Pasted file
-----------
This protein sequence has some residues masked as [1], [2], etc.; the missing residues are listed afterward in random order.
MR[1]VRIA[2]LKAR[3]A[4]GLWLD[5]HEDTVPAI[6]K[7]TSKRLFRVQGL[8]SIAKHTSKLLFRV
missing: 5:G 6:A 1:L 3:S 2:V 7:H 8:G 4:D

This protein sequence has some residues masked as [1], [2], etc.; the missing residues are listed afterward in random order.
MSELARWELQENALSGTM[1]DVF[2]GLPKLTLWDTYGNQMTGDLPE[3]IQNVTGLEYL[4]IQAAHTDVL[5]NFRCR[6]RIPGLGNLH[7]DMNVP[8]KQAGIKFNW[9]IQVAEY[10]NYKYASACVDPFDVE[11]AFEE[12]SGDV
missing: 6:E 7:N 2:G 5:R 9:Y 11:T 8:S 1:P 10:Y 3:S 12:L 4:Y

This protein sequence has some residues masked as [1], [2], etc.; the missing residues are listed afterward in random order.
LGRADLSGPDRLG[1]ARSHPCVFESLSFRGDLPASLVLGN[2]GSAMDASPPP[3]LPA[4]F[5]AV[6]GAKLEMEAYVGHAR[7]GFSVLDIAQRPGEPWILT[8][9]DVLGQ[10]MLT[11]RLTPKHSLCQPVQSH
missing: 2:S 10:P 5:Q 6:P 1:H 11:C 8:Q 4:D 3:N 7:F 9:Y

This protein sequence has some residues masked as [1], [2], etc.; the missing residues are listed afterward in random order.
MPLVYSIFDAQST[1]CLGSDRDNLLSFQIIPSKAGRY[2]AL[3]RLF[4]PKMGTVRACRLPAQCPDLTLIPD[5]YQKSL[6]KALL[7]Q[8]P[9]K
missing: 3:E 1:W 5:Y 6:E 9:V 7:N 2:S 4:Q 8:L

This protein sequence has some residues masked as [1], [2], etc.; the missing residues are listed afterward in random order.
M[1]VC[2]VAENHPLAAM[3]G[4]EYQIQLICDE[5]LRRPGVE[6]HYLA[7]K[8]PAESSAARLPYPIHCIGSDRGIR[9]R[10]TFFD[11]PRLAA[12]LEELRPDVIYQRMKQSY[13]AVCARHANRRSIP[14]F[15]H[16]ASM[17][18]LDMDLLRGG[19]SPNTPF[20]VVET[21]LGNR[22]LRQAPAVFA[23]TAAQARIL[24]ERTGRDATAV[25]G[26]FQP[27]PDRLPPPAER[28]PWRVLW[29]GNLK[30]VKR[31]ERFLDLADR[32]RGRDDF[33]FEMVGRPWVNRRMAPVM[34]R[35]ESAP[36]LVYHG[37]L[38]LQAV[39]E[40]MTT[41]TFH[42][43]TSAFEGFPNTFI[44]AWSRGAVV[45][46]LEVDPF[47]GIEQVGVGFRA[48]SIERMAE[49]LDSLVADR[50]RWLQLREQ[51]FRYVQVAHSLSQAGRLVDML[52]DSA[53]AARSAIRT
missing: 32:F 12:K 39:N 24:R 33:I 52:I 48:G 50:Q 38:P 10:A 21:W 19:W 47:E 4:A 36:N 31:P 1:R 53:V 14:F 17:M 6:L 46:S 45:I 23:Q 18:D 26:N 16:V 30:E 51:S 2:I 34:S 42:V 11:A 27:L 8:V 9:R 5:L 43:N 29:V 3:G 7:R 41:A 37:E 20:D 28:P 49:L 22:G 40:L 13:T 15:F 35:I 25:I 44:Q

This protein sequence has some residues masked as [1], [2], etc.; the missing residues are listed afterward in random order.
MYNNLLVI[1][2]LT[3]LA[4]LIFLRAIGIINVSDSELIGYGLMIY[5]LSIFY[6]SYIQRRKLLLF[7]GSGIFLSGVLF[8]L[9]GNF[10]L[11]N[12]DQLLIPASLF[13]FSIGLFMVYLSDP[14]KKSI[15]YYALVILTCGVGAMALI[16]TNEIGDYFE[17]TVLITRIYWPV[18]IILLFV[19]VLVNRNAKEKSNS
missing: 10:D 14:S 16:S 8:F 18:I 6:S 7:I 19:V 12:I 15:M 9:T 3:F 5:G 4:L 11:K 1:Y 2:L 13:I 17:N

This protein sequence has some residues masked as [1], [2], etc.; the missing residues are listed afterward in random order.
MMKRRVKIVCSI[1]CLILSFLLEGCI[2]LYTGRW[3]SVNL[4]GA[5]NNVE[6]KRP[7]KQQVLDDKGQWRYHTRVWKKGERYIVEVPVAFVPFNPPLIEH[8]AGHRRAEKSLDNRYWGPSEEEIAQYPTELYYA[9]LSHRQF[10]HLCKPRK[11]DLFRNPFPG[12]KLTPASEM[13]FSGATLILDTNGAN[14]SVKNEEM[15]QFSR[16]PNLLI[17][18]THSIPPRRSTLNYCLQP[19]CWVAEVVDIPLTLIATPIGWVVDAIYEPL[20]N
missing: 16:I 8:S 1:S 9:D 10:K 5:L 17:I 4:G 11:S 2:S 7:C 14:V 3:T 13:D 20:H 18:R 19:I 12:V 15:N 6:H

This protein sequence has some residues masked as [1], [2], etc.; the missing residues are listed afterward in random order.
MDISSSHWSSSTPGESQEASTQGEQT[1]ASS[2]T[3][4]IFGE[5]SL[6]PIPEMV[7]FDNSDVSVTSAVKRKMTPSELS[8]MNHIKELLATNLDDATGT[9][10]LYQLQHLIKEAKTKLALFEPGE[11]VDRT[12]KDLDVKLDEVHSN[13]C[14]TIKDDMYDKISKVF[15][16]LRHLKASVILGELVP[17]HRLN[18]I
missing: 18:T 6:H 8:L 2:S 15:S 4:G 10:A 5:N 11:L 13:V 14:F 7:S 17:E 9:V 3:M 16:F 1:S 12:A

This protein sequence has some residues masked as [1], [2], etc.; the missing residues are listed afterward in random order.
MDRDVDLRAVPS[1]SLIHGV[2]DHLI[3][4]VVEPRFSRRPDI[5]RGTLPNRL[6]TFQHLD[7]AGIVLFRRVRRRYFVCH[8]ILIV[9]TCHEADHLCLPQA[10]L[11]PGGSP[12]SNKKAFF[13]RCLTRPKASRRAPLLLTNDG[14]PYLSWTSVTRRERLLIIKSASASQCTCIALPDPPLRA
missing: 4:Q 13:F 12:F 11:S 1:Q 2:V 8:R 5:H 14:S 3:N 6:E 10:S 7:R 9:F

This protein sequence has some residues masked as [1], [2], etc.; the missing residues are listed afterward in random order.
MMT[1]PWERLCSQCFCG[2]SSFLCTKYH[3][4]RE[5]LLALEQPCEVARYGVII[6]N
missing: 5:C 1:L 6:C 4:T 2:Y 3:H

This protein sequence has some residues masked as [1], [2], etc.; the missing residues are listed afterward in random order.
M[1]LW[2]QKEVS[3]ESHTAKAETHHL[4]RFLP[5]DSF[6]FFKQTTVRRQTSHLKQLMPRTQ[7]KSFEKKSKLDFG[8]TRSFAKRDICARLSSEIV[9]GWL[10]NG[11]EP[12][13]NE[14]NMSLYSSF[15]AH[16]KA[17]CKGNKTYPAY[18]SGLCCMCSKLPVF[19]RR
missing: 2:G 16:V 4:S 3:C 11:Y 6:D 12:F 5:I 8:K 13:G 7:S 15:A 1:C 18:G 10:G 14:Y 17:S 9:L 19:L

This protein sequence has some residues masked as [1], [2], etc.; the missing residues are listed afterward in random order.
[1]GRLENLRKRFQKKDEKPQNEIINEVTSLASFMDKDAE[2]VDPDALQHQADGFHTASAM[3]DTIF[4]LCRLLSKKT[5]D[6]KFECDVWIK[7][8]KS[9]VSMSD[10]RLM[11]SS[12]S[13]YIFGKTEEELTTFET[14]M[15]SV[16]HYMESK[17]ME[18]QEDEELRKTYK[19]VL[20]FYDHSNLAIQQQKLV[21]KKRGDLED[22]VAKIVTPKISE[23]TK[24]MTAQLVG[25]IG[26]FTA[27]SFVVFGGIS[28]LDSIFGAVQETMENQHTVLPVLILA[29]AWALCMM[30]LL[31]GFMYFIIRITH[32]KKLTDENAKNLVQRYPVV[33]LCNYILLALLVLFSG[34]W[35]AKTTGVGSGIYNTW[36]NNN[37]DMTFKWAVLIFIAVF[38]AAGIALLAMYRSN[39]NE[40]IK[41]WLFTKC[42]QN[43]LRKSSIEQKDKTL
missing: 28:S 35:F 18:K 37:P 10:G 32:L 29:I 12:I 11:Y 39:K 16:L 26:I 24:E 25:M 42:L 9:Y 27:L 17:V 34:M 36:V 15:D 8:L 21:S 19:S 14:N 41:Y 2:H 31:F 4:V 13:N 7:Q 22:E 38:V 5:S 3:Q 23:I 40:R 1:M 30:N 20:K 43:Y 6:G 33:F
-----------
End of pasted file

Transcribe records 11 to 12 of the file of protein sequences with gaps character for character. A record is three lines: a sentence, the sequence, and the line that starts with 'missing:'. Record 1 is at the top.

This protein sequence has some residues masked as [1], [2], etc.; the missing residues are listed afterward in random order.
M[1]LW[2]QKEVS[3]ESHTAKAETHHL[4]RFLP[5]DSF[6]FFKQTTVRRQTSHLKQLMPRTQ[7]KSFEKKSKLDFG[8]TRSFAKRDICARLSSEIV[9]GWL[10]NG[11]EP[12][13]NE[14]NMSLYSSF[15]AH[16]KA[17]CKGNKTYPAY[18]SGLCCMCSKLPVF[19]RR
missing: 2:G 16:V 4:S 3:C 11:Y 6:D 12:F 5:I 8:K 13:G 7:S 15:A 1:C 18:G 10:G 14:Y 17:S 9:L 19:L

This protein sequence has some residues masked as [1], [2], etc.; the missing residues are listed afterward in random order.
[1]GRLENLRKRFQKKDEKPQNEIINEVTSLASFMDKDAE[2]VDPDALQHQADGFHTASAM[3]DTIF[4]LCRLLSKKT[5]D[6]KFECDVWIK[7][8]KS[9]VSMSD[10]RLM[11]SS[12]S[13]YIFGKTEEELTTFET[14]M[15]SV[16]HYMESK[17]ME[18]QEDEELRKTYK[19]VL[20]FYDHSNLAIQQQKLV[21]KKRGDLED[22]VAKIVTPKISE[23]TK[24]MTAQLVG[25]IG[26]FTA[27]SFVVFGGIS[28]LDSIFGAVQETMENQHTVLPVLILA[29]AWALCMM[30]LL[31]GFMYFIIRITH[32]KKLTDENAKNLVQRYPVV[33]LCNYILLALLVLFSG[34]W[35]AKTTGVGSGIYNTW[36]NNN[37]DMTFKWAVLIFIAVF[38]AAGIALLAMYRSN[39]NE[40]IK[41]WLFTKC[42]QN[43]LRKSSIEQKDKTL
missing: 28:S 35:F 18:K 37:P 10:G 32:L 29:I 12:I 11:Y 39:K 16:L 26:I 24:E 25:M 42:L 9:Y 27:L 17:V 34:M 36:V 15:D 8:L 21:S 19:S 14:N 41:Y 2:H 31:F 4:V 13:N 7:Q 22:E 38:V 5:S 3:Q 23:I 40:R 1:M 30:N 20:K 43:Y 6:G 33:F